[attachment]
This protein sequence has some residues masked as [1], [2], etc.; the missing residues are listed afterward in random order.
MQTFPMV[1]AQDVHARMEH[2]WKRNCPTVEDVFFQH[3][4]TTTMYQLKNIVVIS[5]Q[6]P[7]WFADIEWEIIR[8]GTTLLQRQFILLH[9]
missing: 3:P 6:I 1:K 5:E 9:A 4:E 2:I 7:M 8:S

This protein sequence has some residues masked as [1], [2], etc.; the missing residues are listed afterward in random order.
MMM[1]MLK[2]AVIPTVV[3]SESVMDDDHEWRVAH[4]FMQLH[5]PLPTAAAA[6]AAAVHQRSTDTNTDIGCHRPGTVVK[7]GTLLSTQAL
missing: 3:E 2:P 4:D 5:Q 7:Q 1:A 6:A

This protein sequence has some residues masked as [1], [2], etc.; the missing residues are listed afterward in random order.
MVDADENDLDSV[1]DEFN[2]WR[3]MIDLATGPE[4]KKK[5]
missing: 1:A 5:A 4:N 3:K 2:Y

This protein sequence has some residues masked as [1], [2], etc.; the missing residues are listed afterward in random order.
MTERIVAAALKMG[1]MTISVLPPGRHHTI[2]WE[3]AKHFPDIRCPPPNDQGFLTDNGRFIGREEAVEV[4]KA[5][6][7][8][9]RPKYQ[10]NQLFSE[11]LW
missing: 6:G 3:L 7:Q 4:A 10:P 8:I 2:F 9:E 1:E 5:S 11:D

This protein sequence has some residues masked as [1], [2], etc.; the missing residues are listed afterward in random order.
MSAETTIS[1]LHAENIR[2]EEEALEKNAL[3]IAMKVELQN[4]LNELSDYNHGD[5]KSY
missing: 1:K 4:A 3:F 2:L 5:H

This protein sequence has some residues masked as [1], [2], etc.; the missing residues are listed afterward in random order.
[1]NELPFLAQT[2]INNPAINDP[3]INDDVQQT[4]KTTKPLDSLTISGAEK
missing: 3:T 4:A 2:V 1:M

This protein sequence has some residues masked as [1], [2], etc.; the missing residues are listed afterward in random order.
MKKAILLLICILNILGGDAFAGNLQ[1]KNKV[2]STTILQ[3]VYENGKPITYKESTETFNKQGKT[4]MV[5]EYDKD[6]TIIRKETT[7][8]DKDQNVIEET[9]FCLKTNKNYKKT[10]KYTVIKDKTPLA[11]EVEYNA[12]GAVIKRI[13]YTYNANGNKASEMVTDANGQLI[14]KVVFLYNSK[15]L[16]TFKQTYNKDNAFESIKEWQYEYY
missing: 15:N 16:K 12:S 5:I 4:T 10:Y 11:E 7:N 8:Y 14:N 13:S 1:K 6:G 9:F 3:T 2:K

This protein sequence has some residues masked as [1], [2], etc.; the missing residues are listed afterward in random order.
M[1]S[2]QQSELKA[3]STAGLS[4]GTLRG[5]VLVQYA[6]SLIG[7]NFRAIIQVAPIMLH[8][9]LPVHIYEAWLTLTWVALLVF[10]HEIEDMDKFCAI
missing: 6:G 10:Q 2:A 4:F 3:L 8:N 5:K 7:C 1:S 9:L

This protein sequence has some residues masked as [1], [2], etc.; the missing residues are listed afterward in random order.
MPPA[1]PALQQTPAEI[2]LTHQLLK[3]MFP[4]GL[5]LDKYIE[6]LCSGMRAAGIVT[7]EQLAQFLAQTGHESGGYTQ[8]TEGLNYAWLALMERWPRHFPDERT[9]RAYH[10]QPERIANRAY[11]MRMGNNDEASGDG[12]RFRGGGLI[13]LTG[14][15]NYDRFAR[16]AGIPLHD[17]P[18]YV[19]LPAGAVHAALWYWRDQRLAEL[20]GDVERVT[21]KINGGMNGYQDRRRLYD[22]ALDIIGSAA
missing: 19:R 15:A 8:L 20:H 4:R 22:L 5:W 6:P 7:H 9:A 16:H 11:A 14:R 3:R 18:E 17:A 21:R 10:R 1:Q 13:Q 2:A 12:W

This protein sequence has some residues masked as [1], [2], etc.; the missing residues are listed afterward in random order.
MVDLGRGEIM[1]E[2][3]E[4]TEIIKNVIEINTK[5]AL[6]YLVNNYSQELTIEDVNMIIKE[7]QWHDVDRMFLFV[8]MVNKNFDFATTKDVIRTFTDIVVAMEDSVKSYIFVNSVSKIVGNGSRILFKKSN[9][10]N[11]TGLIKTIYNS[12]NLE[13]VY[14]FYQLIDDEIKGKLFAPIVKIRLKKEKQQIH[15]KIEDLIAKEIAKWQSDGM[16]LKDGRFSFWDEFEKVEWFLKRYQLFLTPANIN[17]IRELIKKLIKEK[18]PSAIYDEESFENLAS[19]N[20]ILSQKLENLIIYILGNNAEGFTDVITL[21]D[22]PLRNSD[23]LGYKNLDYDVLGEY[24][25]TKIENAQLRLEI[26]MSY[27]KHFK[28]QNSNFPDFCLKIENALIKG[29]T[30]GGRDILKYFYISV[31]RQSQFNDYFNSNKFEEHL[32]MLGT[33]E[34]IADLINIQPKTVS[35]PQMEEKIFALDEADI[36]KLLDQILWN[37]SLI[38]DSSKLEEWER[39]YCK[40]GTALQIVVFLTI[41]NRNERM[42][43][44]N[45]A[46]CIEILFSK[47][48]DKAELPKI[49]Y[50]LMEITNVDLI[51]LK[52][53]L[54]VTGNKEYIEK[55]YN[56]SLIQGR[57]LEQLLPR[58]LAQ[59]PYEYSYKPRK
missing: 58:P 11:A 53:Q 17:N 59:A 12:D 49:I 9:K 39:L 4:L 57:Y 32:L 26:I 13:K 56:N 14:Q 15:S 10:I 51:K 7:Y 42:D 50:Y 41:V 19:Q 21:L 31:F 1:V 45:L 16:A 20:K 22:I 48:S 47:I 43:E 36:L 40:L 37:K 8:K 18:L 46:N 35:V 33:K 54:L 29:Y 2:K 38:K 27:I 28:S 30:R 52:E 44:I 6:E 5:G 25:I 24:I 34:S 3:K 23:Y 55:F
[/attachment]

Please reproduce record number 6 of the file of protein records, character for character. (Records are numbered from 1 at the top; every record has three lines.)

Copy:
This protein sequence has some residues masked as [1], [2], etc.; the missing residues are listed afterward in random order.
[1]NELPFLAQT[2]INNPAINDP[3]INDDVQQT[4]KTTKPLDSLTISGAEK
missing: 3:T 4:A 2:V 1:M